How Much Fuel Does a Formula 1 Car Use?

Hint, it’s surprisingly good!

The Formula 1 hybrid engines produce over 1000 horsepower from a 1.6-litre V6 engine – which is just incredible – and the Mercedes power unit is one of the most efficient internal combustion engines on the planet – including road car engines.

But, if you took your road car and did a full F1 race distance at a race track, you would use less than a third of the fuel that a Formula 1 car would.

Now, this might seem backwards? Surely improved efficiency leads to better fuel economy?

Well, not always. Let me explain.

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Well first we need to figure out the MPG (or fuel consumption) a Formula 1 car produces during a race – so let’s run the numbers.

Formula 1 races are approximately 300 kilometres in length, sometimes marginally more depending on how the lap distances work out – but let’s run with 300.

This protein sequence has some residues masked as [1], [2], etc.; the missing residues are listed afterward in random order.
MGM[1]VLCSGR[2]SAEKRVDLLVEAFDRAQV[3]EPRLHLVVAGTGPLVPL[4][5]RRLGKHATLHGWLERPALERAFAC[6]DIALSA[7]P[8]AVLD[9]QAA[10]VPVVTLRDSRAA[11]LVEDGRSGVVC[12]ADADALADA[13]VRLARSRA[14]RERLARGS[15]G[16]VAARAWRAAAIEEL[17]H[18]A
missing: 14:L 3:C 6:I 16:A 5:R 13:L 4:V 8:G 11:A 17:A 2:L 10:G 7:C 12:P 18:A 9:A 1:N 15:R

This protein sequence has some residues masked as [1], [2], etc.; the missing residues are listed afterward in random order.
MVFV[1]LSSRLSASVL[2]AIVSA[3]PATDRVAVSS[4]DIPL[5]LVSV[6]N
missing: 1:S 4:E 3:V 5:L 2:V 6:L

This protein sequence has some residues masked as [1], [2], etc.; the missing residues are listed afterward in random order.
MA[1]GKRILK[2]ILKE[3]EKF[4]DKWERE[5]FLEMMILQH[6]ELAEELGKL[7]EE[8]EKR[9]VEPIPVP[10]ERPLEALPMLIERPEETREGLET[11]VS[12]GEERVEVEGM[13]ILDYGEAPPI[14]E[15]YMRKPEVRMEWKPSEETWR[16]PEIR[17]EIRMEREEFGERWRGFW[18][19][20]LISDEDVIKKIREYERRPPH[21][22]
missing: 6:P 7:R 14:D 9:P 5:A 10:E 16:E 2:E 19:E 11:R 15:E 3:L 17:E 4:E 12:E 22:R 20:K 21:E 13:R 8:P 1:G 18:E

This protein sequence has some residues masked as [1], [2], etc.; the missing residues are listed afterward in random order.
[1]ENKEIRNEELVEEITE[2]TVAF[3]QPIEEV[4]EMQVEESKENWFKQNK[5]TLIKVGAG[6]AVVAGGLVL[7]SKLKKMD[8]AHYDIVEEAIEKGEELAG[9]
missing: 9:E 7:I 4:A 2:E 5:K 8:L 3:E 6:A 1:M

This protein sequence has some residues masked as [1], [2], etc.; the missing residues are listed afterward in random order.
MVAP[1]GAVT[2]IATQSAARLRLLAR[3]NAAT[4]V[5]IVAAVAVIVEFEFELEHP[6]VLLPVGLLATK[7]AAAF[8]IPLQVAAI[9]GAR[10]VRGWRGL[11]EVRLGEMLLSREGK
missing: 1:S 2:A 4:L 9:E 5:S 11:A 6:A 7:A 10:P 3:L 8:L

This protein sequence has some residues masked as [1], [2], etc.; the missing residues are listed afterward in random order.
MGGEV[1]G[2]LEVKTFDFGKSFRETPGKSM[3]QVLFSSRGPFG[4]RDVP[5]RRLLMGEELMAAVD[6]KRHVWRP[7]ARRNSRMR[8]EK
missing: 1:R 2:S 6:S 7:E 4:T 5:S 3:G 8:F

And the cars are limited to just 110 kilos of fuel, which at typical temperatures is around 140 litres.

Now, depending on the track the cars don’t always use all 110kg, but the majority of the time they do.

Now, what would you guess to be the MPG number? Based on these numbers, this works out to just over 6 miles per gallon. Whilst at circuits like Monaco, this can be as high as 7 mpg.

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